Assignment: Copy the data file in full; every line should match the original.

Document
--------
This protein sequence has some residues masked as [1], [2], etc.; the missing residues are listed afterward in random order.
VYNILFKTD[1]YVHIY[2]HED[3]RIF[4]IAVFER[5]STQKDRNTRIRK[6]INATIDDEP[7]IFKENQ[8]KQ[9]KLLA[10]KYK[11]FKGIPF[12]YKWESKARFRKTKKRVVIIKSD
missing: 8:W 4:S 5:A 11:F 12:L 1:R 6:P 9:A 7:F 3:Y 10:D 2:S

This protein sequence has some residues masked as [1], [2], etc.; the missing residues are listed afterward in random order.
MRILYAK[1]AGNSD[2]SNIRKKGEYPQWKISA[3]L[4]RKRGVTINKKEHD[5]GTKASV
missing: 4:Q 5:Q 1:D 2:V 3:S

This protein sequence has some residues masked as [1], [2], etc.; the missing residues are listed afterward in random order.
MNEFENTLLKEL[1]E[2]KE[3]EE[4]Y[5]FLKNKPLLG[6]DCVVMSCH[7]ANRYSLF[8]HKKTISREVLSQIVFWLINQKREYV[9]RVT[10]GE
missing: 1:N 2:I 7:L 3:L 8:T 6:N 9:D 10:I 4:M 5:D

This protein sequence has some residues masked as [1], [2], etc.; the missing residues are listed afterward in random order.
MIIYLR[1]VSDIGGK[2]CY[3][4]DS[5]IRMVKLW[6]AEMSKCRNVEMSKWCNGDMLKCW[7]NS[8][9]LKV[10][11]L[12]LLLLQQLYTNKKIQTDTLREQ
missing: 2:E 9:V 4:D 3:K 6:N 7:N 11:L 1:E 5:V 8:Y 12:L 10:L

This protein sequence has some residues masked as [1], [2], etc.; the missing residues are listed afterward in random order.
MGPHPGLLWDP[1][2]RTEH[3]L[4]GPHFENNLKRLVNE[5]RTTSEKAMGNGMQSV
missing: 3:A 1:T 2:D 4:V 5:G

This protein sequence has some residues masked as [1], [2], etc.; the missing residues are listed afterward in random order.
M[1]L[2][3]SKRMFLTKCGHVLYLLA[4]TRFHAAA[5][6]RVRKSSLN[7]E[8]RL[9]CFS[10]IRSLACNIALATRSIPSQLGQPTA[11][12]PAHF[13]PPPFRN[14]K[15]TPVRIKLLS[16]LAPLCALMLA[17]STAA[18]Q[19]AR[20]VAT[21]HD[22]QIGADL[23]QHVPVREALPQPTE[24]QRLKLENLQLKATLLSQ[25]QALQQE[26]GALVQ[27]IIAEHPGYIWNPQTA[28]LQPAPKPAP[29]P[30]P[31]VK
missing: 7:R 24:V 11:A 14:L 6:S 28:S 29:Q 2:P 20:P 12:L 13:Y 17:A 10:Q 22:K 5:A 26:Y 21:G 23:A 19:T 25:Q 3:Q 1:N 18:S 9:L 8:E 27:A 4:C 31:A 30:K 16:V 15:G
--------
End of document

This protein sequence has some residues masked as [1], [2], etc.; the missing residues are listed afterward in random order.
VYNILFKTD[1]YVHIY[2]HED[3]RIF[4]IAVFER[5]STQKDRNTRIRK[6]INATIDDEP[7]IFKENQ[8]KQ[9]KLLA[10]KYK[11]FKGIPF[12]YKWESKARFRKTKKRVVIIKSD
missing: 8:W 4:S 5:A 11:F 12:L 1:R 6:P 9:A 7:F 3:Y 10:D 2:S

This protein sequence has some residues masked as [1], [2], etc.; the missing residues are listed afterward in random order.
MRILYAK[1]AGNSD[2]SNIRKKGEYPQWKISA[3]L[4]RKRGVTINKKEHD[5]GTKASV
missing: 4:Q 5:Q 1:D 2:V 3:S

This protein sequence has some residues masked as [1], [2], etc.; the missing residues are listed afterward in random order.
MNEFENTLLKEL[1]E[2]KE[3]EE[4]Y[5]FLKNKPLLG[6]DCVVMSCH[7]ANRYSLF[8]HKKTISREVLSQIVFWLINQKREYV[9]RVT[10]GE
missing: 1:N 2:I 7:L 3:L 8:T 6:N 9:D 10:I 4:M 5:D

This protein sequence has some residues masked as [1], [2], etc.; the missing residues are listed afterward in random order.
MIIYLR[1]VSDIGGK[2]CY[3][4]DS[5]IRMVKLW[6]AEMSKCRNVEMSKWCNGDMLKCW[7]NS[8][9]LKV[10][11]L[12]LLLLQQLYTNKKIQTDTLREQ
missing: 2:E 9:V 4:D 3:K 6:N 7:N 11:L 1:E 5:V 8:Y 12:L 10:L

This protein sequence has some residues masked as [1], [2], etc.; the missing residues are listed afterward in random order.
MGPHPGLLWDP[1][2]RTEH[3]L[4]GPHFENNLKRLVNE[5]RTTSEKAMGNGMQSV
missing: 3:A 1:T 2:D 4:V 5:G

This protein sequence has some residues masked as [1], [2], etc.; the missing residues are listed afterward in random order.
M[1]L[2][3]SKRMFLTKCGHVLYLLA[4]TRFHAAA[5][6]RVRKSSLN[7]E[8]RL[9]CFS[10]IRSLACNIALATRSIPSQLGQPTA[11][12]PAHF[13]PPPFRN[14]K[15]TPVRIKLLS[16]LAPLCALMLA[17]STAA[18]Q[19]AR[20]VAT[21]HD[22]QIGADL[23]QHVPVREALPQPTE[24]QRLKLENLQLKATLLSQ[25]QALQQE[26]GALVQ[27]IIAEHPGYIWNPQTA[28]LQPAPKPAP[29]P[30]P[31]VK
missing: 7:R 24:V 11:A 14:L 6:S 28:S 29:Q 2:P 20:P 12:L 13:Y 17:A 10:Q 22:K 5:A 26:Y 21:G 23:A 19:T 25:Q 3:Q 1:N 18:S 9:L 8:E 27:A 4:C 31:A 30:K 16:V 15:G